Going to College Archive

What’s the Story on Division II and Division III Golf Programs?

Always keep an open mind when searching for your best fit

Approximately 30 percent of all college golf teams compete in NCAA Division I. The remaining programs are members of NCAA Division II, NCAA Division III, the NAIA (National Association of Intercollegiate Athletics), or the NJCAA (National Junior College Athletic Association). Many of these golf programs are highly competitive and offer student-athletes an excellent opportunity to compete in intercollegiate athletics during their college years.

The main differences between Division II/III and Division I programs result from limited financial resources. The first sign of these limited resources is scholarship funding. The NCAA allows men’s Division II programs to award 3.6 full scholarships annually (vs. 4.5 in Division I) while women’s Division II programs can award 5.4 full scholarships annually (vs. 6.0 in Division I). Division III programs are prohibited from awarding any athletic scholarships. Also, Division II and Division III programs typically have smaller operating budgets (travel, equipment, facilities, etc.), and in many cases, the coaches have additional university responsibilities to supplement their coaching salaries. Scholarship and budget deficiencies for Division II and Division III programs are where the differences end.

Some of the most talented college golf coaches are found in Division II and Division III programs, and in many cases, these schools are outstanding academic institutions that offer excellent environments for student-athletes to succeed both in the classroom and on the golf course. During my four years as a Division II coach, I was fortunate to have several outstanding teams and numerous highly skilled individual players. These players and their teams were committed to excellence and never felt like they were being slighted in any way as Division II players.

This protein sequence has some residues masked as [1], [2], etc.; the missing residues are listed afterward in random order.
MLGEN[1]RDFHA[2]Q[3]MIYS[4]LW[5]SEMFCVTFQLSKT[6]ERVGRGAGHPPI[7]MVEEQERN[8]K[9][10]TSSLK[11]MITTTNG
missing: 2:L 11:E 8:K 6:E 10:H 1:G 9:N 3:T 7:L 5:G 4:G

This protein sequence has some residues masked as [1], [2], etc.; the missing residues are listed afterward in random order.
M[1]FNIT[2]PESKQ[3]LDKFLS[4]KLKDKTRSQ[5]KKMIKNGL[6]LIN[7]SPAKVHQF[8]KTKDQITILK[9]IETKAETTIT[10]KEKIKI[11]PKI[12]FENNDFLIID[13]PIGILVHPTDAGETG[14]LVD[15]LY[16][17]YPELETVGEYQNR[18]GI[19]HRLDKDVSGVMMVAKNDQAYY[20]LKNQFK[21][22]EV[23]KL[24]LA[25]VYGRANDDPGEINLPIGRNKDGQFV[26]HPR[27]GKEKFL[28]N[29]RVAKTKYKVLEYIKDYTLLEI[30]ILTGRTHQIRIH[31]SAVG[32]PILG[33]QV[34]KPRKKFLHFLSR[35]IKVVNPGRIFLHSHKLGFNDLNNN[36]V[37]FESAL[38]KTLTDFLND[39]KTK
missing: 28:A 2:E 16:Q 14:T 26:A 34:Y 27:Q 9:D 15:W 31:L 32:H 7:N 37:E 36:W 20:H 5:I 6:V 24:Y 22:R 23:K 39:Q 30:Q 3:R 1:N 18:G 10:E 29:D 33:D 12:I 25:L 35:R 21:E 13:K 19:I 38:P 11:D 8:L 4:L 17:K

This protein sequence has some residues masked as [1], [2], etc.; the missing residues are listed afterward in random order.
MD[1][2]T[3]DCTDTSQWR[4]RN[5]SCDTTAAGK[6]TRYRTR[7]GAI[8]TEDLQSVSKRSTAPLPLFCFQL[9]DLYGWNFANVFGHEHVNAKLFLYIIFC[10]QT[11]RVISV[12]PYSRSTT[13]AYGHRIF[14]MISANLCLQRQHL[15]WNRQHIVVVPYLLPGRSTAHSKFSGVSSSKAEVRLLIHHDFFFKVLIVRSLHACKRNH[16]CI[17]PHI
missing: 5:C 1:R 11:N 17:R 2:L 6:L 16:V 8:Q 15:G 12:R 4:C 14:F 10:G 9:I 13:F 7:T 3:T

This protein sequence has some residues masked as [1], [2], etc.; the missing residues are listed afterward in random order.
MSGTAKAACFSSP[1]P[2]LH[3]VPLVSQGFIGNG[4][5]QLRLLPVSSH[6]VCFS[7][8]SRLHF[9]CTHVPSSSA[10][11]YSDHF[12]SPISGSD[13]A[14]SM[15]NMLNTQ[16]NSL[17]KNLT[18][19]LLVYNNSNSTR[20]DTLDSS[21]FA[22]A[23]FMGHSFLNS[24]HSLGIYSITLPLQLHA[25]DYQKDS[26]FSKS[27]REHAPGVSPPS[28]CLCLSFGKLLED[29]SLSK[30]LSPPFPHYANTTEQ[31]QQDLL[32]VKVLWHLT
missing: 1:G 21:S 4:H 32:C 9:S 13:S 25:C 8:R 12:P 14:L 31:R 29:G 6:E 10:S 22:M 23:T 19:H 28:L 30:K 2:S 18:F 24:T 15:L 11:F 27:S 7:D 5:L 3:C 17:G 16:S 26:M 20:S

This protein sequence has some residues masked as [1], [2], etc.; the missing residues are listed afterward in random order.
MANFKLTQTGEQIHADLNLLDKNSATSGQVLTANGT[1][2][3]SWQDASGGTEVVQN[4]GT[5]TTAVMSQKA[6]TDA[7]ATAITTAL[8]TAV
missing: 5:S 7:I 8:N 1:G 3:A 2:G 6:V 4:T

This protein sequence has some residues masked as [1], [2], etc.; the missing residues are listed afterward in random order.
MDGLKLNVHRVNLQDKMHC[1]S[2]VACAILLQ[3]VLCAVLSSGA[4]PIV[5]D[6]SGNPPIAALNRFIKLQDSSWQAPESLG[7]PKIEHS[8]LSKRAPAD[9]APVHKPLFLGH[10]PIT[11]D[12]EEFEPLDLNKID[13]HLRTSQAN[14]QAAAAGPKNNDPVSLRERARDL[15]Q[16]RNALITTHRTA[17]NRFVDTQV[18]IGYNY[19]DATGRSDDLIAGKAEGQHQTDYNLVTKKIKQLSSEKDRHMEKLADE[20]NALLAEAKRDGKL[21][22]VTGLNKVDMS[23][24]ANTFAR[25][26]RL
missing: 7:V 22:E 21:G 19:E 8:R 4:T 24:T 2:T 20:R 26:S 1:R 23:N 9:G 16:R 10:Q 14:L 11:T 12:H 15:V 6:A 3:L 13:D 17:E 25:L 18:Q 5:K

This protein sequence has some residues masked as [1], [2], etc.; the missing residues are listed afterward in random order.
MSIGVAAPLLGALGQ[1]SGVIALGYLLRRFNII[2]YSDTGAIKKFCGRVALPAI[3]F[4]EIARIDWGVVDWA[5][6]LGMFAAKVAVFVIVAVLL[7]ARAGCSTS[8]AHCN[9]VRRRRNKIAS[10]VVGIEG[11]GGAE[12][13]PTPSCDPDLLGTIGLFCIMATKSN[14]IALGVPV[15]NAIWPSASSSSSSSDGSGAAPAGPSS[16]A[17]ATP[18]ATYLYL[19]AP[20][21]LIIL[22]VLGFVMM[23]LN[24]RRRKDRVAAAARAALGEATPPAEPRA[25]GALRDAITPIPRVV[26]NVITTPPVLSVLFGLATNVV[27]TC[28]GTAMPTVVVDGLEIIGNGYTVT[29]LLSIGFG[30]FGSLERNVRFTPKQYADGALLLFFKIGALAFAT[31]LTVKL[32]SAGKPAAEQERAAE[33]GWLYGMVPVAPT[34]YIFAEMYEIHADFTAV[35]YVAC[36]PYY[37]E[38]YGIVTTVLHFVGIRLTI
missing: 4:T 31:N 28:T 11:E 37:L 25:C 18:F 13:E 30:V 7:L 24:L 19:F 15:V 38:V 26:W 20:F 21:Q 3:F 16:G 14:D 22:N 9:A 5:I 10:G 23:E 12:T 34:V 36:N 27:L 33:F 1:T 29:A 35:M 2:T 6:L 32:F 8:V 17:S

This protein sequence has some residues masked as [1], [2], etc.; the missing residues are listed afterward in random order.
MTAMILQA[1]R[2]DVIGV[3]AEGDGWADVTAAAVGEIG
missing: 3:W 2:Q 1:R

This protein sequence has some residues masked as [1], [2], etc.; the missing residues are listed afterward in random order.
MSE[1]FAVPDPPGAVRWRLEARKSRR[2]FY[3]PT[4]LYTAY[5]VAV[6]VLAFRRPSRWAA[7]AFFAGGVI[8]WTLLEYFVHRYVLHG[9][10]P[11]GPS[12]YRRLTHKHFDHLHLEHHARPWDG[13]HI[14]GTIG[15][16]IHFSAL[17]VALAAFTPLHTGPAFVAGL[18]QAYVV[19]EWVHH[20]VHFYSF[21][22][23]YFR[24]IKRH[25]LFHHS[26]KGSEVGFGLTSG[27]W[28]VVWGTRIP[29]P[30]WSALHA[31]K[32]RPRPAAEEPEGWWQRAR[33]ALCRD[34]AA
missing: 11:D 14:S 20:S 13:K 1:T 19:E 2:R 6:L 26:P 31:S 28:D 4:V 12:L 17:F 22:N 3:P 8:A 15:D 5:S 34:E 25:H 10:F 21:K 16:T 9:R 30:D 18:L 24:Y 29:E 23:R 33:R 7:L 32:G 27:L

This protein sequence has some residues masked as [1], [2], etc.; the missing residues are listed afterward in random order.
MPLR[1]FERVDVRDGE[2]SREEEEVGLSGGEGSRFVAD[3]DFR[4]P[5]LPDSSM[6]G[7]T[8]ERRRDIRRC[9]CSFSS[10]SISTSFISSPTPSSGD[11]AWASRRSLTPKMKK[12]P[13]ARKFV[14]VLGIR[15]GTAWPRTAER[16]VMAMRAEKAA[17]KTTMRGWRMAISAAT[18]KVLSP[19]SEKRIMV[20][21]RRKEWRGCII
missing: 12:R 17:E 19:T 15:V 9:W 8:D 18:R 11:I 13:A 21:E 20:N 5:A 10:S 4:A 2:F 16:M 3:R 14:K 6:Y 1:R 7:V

All collegiate players and coaches, regardless of their membership classification or conference affiliation, aspire to constantly improve and to ultimately succeed in postseason championships. For many student- athletes, opportunities to compete in Division I may never exist, but these players can still enjoy a wonderful college golf experience by competing in another division. Competing is the key, and no player, regardless of team, will ever improve as a player if he is not a member of the team’s five-person traveling squad. Some Division I players, who face this exact situation, would be much better off as either Division II or Division III players.

My recommendation is for junior golfers to remain open-minded about where they want to attend school and play golf. There is no exact path that a player must take if he aspires to someday compete as a professional golfer. Players from Division II and junior colleges have won both the U.S. Open and PGA Championships along with countless PGA TOUR titles. The fact remains that golf is a sport where you earn your way into a championship and then the scores you shoot determine your ultimate ranking. In golf there is no professional draft to deal with, and regardless of where you played collegiate golf, you have an equal opportunity to ultimately earn status on the PGA TOUR.

Remember, if your best option is to play golf at the Division II or Division III level, make the most of that opportunity and have a great college experience!

Coach Brooks
Red Numbers Golf®

   Back to Going to College